By Tom Quinn, Analysis and Insight Manager
With the new year now well and truly underway, our Analysis and Insight team have identified five key trends that they predict will take off in 2020 in the world of offshore renewable energy.
1. The long-awaited UK energy policy white paper will be published by the Government
The UK Government is expected to publish a white paper on energy policy during 2020. Given the rapid pace of developments in the offshore renewable energy space, we expect to see specific support for innovation. Building on work led by ORE Catapult and RenewableUK over the past two years, we hope the white paper will include details on routes to market for floating wind and tidal stream energy.
2. New market entrants
Following Eni’s partnership with Mainstream Renewable Energy last year, we could see a further influx of oil and gas majors making the move into the European offshore wind sector. This could well include at least one oil and gas operator announcing plans to install floating wind to power offshore platforms in the North Sea. It could also be the year for big tech firms to leverage their next generation digital tools in the offshore renewables sector through direct stakes or collaboration agreements.
3. Hydrogen gathers momentum
Firms are investigating how hydrogen can aid in the integration of offshore wind-generated electricity into the current and future grid networks. The ability to produce, store and transport hydrogen from excess wind power commercially would transform the UK energy sector. With the UK’s oil and gas expertise, we could see at least one big player announce plans to adapt existing gas infrastructure to use hydrogen generated from offshore wind farms.
4. First wind project taking financial investment decision on a merchant basis
Wind developers and their financial backers historically looked to de-risk projects with guaranteed price (e.g. strike price) and offtake (all power produced can be sold). 2018 saw zero-subsidy awards in Germany, but with offtake guaranteed. 2019 saw the first offshore wind auctions in the UK with strike prices likely to be below wholesale price, meaning there may be no cost to the taxpayer for those projects coming online from 2023.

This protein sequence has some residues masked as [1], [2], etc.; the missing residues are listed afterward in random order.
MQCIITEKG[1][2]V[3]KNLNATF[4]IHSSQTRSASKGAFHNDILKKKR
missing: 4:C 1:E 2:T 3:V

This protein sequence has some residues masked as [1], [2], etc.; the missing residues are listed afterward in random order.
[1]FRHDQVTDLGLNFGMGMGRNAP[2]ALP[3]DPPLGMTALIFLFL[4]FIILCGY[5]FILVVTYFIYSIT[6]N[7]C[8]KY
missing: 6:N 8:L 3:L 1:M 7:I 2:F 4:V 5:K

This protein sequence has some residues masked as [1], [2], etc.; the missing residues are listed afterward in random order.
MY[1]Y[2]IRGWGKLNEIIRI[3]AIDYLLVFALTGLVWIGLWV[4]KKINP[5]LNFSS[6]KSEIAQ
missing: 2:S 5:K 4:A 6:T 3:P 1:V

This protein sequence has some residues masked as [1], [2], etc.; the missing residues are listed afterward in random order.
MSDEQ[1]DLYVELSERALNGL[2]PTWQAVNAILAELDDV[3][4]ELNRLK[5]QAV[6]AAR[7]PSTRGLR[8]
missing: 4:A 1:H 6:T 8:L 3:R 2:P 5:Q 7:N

While many developers will want to maintain the security of guaranteed price, we expect to see the first UK project sanctioned in 2020 outside a state support framework for the entire project life. The returns on offer are potentially much higher, but it comes with risk if energy prices fall.
5. Data and digital challenges and opportunities
2020 could see further advancements in cybersecurity. ORE Catapult is tackling this growing issue head on under the Wind Digital Innovations Forum which looks to develop a digital transformation roadmap and cybersecurity standards for the UK wind industry in its first year.
During 2020, advancements in drone technology could allow spare parts to be delivered to an offshore wind farm for repair. Vessel costs are a large cost component of operations and maintenance, so reducing the requirement for vessels will keep the sector competitive. ORE Catapult is one of the companies spearheading the robotics and autonomous systems technology in offshore wind this year through projects such as MIMRee. The MIMRee (Multi-Platform Inspection Maintenance and Repair in Extreme Environments) project looks to combine cross-sector robotics and AI expertise to prove that offshore wind maintenance missions can be conducted by unmanned robots.